Consulting on treatment decisions

The need: from whence will my help come?
When you or your loved ones are facing life-limiting illness, deciding about medical treatment can be excruciating. There is so much that medical science can do, but we need discernment in making these wrenching choices. Are the burdens of a given treatment worth its benefits? Is it time to fight for life at any cost, or is it time to allow death to come? Too often, the busy context of medical care offers little help.

What I bring
As a chaplain, I have accompanied thousands of elders and their families through the complex world of medical treatment. As co-founder of a medical ethics committee and as a consultant, I have helped healthcare organizations develop educational and policy resources that foster clarity and values-driven healthcare ethics.

How I can help
I will work with you or your family to sort through the complex information and emotions you face as you approach medical treatment decisions. I can help you cut through the confusion to sort out what is most important to you now, and to make choices that align with your goals and values. I will work with you around a specific decision crux, or over the course of time.

To explore working together, please contact me.

A story about my family’s struggle: “There is always more we can do”

Years ago, my family’s matriarch, Grammy Anne, lay in intensive  care. The family was shocked and confused. Just last year this dignified, spunky 86 year-old had been taking college courses. Now,  she was connected to tubes from every orifice, delirious and barely speaking; she had “crashed” after surgery successfully repaired an  intestinal blockage.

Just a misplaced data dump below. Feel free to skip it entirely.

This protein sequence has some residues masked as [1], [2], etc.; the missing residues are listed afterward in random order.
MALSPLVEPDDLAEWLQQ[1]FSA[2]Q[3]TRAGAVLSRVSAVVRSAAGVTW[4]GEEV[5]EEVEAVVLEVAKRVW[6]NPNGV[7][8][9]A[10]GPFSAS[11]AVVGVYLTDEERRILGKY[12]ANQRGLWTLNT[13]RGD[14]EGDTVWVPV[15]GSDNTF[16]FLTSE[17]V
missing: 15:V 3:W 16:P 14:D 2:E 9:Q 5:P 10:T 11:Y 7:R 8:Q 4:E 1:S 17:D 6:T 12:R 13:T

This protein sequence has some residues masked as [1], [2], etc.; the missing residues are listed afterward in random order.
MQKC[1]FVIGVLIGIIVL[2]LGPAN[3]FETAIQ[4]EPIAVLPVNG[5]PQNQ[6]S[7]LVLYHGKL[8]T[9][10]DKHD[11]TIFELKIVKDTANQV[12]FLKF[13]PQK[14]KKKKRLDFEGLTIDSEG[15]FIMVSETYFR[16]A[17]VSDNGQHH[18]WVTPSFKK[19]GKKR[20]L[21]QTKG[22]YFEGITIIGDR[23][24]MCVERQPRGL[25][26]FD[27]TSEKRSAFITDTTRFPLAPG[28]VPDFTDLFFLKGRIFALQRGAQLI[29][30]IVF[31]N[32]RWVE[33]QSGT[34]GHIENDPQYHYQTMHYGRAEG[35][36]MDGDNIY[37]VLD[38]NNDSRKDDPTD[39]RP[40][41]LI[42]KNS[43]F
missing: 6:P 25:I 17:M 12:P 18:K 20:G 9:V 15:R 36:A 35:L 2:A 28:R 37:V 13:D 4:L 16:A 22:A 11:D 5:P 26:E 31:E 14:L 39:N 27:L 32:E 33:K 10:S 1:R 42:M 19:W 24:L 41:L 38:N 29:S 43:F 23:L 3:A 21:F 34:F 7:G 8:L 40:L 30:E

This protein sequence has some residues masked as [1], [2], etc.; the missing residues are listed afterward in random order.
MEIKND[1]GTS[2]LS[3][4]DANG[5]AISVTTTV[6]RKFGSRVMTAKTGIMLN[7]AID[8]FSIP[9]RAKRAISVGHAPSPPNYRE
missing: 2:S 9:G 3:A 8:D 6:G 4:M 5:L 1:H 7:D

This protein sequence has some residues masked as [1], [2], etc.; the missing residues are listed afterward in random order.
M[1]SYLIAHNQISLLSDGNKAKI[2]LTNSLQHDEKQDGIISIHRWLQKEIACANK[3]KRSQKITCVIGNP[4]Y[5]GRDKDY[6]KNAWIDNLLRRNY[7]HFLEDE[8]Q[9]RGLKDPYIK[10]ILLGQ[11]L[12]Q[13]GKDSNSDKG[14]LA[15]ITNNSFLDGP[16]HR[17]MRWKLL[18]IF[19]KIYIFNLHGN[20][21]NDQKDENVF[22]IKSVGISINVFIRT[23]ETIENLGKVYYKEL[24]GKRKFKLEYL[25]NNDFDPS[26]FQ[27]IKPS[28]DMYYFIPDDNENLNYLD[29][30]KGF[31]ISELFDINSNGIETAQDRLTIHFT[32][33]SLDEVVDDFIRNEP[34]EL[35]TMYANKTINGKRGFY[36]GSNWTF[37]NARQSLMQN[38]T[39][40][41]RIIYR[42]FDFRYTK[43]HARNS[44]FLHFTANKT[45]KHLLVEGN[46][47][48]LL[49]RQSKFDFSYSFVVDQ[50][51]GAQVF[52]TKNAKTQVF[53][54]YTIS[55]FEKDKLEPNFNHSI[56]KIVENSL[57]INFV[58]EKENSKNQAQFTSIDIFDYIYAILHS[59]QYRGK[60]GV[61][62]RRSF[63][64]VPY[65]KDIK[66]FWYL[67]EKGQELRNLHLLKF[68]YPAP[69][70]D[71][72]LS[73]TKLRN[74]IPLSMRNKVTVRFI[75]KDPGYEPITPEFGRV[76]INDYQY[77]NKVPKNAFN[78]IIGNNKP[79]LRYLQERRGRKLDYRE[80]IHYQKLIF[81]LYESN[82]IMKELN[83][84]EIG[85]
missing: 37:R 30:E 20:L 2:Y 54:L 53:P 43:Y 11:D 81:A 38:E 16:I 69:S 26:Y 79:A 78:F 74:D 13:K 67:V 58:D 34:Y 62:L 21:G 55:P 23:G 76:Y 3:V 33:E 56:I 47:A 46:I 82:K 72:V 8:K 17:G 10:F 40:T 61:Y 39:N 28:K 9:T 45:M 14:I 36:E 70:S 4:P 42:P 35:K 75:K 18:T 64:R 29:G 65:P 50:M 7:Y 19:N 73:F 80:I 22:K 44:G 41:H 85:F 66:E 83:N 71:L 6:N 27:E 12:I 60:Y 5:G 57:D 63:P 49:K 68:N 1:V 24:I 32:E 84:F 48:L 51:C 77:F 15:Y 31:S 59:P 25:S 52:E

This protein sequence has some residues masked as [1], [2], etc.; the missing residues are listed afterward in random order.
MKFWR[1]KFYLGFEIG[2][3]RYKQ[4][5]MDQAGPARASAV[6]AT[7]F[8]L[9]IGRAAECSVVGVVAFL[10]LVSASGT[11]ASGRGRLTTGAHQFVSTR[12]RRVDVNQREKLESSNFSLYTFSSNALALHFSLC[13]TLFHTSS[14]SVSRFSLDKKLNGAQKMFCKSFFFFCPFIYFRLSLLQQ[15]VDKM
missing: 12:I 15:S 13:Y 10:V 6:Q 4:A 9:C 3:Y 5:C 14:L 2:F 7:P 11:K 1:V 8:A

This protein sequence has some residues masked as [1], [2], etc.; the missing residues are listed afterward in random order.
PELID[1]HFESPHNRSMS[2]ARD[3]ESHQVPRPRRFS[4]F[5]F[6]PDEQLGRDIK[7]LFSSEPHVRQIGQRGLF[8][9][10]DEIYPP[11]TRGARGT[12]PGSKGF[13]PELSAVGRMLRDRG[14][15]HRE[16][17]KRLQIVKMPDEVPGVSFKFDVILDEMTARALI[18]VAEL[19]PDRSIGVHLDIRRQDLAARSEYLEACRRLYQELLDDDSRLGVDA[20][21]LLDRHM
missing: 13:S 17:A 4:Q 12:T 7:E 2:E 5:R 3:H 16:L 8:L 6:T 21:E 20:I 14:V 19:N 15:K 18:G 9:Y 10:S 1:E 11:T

A wise pulmonologist told us, “You all need to decide what you are  trying to achieve here, because there is pretty much always something  more we doctors can do, and that is not necessarily what your family  member wants.”

We discussed what Grammy Anne would have wanted. We agreed that she would not want to live like this. We decided that we would  not authorize any life-extending treatment if she did not improve. She did not. Her attending physician apparently did not understand us—he inserted a feeding tube—in direct contradiction to our wishes. Grammy  spent the next four months in a nursing home, never once having a  moment of calm or pleasure. We all felt terrible about her suffering, and outraged that her wishes were not respected.

In the years since this sad episode, I have learned much about  medical treatment and decision-making. I wished that my family had help  to advocate for Grammy Anne’s values and choices. I have learned that weighing burdens and benefits of treatment is a very individual matter, but one that belongs to the patient and family.  I have accompanied thousands of elders and their families and helped  them to make decisions based on their unique values and goals. And I  have advocated, both systemically and individually, to ensure that  their choices were respected.

If your family would like help clarifying a dilemma around treatment decisions, feel free to contact me.


My Grammy Annie, age 75,having a blast on a cruise. See a story on dilemmas at the end of her life here

Click here to read an essay I wrote about end of life treatment decision-making.